In our yearly traffic systems update, we ask just about everyone in the business to discuss their latest product upgrades, along with addressing a lineup of important issues agencies and broadcasters are concerned about. We also spoke with Larry Keene, President of TDGA/Traffic Directors Guild of America for his insights. One issue that seems to have been resolved in the industry, and as evidenced by their responses, was how well their systems integrate across large station groups. All responses were along the lines of they're designed to run multiple stations efficiently across large station groups, ensuring large station groups can function and grow in their space. Another resolved issue, especially for radio, was how handling the new 10's, 15's, 20's and 30's compared to the more standard 60's. Most can now handle any spot length as well as multi-impression spots like bookends. For television, the responses we got back mentioned capability to handle non-primary spots such as snipes, logos, bugs, crawls, etc. Demands from the networks on promotional spots are also no longer an issue. Spots are coded and scheduled in advance using station-defined parameters and priorities. This provides control over the placement of network and promotional ads-more where they're needed; less where they're not. And the last resolved issue was whether traffic systems can handle same-day orders. Keene says a big problem in radio (and it can apply to TV), is if a salesperson sells something the same day or after the next day's log is done, you can go in and tell the digital automation system to insert these additional spots and it will, but that sometimes doesn't reflect back on the log that the master control is using. The general response was salespeople can now enter orders from any online computer and be on the air as fast as production or management approval allows-verification is now automatic. That leaves us with a few other hot industry issues. (Continued from yesterday).

The participants who responded:
Bob Lamb, Pilat Media CTO
Dave Scott,
Jeff London, Sr. Director of Business Operations, Marketron International
Arthur Drevnig, Director of Sales & Marketing, BroadView Software
Neil Klar, SQAD
Crist Myers, Director, Sales & Marketing, Myers Information Systems (MIS)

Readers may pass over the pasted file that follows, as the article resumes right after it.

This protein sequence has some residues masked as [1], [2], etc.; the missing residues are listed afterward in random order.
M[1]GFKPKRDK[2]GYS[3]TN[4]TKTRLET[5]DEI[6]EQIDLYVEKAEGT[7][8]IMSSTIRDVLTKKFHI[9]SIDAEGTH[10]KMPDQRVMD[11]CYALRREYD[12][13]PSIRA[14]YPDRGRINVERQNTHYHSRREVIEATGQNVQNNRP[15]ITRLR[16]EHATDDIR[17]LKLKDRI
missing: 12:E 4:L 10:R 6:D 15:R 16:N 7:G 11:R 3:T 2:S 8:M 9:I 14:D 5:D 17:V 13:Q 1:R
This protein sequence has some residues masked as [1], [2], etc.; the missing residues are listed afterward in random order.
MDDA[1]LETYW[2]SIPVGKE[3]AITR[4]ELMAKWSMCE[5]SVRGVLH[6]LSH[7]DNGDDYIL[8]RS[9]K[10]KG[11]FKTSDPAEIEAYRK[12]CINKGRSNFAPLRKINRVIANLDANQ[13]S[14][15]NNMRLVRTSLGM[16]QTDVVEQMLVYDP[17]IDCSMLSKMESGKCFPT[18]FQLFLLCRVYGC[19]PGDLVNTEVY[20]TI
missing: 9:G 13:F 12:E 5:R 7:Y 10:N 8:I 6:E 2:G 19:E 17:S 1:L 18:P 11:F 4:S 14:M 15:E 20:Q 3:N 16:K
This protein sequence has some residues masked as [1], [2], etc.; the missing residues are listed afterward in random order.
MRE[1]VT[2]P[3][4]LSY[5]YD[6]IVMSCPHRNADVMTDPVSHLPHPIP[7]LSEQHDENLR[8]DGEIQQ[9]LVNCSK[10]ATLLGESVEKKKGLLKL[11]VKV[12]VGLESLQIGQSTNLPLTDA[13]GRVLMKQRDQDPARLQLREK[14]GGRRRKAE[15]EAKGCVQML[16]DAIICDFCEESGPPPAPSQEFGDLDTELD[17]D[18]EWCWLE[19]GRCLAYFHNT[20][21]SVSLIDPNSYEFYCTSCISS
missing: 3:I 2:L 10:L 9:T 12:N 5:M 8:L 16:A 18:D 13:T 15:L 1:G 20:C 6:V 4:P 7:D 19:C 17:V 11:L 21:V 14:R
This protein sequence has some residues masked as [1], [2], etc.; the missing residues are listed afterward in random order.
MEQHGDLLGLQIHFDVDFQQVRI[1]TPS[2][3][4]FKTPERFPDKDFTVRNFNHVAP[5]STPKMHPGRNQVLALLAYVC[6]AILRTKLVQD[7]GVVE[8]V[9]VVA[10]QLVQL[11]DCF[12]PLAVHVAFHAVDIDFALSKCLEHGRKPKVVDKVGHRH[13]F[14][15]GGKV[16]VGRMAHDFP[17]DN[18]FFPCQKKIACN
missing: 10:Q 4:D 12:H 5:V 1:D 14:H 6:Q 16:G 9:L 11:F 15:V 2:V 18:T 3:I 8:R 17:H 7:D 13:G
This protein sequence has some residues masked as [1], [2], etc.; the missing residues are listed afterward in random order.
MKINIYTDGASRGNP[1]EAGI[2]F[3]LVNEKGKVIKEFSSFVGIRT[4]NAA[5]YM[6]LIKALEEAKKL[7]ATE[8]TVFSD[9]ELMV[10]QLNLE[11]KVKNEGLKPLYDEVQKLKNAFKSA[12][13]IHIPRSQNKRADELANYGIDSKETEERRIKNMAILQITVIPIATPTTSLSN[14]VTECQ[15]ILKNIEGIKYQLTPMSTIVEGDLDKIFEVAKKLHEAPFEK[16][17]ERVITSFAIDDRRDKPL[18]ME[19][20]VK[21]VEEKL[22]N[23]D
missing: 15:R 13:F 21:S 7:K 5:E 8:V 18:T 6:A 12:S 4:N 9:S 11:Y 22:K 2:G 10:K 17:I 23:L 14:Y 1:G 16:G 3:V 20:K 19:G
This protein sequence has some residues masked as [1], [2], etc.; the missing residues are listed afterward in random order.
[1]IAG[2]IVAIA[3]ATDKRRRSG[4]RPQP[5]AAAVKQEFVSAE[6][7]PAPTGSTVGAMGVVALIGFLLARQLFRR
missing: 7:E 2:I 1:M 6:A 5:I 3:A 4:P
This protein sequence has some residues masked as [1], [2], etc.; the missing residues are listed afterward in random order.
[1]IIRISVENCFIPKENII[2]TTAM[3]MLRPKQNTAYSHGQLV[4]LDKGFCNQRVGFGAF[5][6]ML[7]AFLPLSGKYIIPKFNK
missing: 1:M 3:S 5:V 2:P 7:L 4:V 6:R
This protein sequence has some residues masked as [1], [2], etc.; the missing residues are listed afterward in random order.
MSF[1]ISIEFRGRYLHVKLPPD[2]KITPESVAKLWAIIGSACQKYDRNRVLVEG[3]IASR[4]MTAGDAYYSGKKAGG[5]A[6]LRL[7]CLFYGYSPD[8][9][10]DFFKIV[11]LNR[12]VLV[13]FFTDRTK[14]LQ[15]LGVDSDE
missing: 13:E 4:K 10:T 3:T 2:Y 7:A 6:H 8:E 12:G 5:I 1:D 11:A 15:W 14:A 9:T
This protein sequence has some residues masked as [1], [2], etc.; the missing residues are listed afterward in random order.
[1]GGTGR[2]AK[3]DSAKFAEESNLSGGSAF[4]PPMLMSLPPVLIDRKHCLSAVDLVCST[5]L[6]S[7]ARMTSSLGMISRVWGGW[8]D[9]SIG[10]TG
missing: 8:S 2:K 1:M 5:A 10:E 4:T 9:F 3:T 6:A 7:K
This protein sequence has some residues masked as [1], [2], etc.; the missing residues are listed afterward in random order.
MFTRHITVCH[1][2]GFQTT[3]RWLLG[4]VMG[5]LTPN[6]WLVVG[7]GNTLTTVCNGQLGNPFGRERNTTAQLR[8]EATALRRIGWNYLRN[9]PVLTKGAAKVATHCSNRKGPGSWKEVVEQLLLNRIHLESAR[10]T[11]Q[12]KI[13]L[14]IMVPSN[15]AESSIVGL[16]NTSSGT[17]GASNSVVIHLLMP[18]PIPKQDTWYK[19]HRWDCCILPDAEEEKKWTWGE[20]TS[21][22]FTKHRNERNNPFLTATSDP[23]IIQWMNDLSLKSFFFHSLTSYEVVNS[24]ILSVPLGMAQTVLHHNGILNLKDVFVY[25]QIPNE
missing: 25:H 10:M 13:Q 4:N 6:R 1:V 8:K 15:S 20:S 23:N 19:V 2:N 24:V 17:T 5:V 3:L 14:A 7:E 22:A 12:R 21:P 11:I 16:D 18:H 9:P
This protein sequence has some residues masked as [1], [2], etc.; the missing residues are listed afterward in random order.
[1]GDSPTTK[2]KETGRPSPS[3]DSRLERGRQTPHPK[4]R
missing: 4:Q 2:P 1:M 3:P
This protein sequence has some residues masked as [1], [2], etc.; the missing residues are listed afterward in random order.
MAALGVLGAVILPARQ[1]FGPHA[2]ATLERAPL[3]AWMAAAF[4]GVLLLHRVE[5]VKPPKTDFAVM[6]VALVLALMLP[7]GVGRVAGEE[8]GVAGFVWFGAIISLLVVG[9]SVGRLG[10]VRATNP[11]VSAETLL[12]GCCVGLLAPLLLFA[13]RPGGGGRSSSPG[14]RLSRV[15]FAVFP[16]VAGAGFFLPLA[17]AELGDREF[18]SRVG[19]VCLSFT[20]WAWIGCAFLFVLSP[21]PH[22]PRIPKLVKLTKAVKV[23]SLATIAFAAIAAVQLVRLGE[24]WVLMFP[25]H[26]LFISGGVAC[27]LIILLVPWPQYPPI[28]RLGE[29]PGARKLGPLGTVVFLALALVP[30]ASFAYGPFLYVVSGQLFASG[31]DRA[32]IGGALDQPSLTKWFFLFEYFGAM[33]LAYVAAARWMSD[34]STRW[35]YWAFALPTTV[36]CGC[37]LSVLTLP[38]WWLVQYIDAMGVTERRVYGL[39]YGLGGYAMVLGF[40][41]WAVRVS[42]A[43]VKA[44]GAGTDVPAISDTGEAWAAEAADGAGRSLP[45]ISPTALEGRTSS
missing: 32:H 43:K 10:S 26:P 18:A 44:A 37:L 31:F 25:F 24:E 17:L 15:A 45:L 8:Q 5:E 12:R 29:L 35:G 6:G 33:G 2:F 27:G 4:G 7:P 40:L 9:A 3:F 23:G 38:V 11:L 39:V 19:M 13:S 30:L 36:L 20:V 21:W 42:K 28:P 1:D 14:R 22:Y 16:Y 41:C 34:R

Jay Batista, VP Sales and Marketing, VCI
Ro Catalfo, LAN International
Pete D'Acosta, CEO, Wicks Broadcast Solutions
Ed Adams, VP/GM, North America Media and Broadband Sales, Harris Corp.

| Read More... |

Media Business Report TM
CC Outdoor, Nevada
Amber Alert go live

Clear Channel Outdoor and the Nevada Amber Alert Committee announced the successful conclusion of Amber Alert testing on seven digital billboards serving the Las Vegas area. The completion of the test officially gives the Nevada Amber Alert Committee access to the digital billboards. The seven billboards are located along key areas within the Las Vegas Area. "We could not be more excited about our ability to utilize our digital technology to provide this invaluable community service, which will be available to Las Vegas not only when a child is missing but also during a wide array of other community emergencies," said Paul Meyer, Global President of CC Outdoor. "We expect to establish similar emergency messaging protocols in other cities where Clear Channel Outdoor has deployed digital networks." As part of its agreement with Nevada Amber Alert Committee, the Las Vegas division of Clear Channel Outdoor now has the ability to download missing child information, including a photograph. By activating a system that is set up only for the purpose of communicating Amber Alert messages, the information will override the commercial schedule that is currently playing on each digital unit and quickly broadcast the Amber Alert information to thousands of people instantaneously.

Media Markets & Money TM
Close encounter in Boston
Although minority groups were demonstrably not WILD about the sale of a Radio One FM station to Entercom, their attempts to scotch the deal at the FCC failed, and now, Star Media Group broker Peter Handy tells us the deal is closed. The station has already flipped its calls to WKAF-FM and gone into simulcast with Entercom's signal-challenged WAAF-FM. The pricetag was 30M.

Washington Media Business Report TM
Because one sub apparently is not enough
Two House subcommittees plan on making broadcasting an issue of interest in the 110th Congress. We have already named the members of the traditionally-critical one, the Subcommittee on Telecommunications and the Internet, which operates under the umbrella of the Committee on Energy and Commerce. Representative and announced repeat presidential candidate Dennis Kucinich (D-OH) has also announced his attention to grill up a little broadcaster this year via his Subcommittee on Domestic Policy, under the umbrella of Henry Waxman's (D-CA) Committee on Oversight and Government Reform. Here, then, for your advance warning and lobbying fun, are the members of the subcommittee and larger general committee.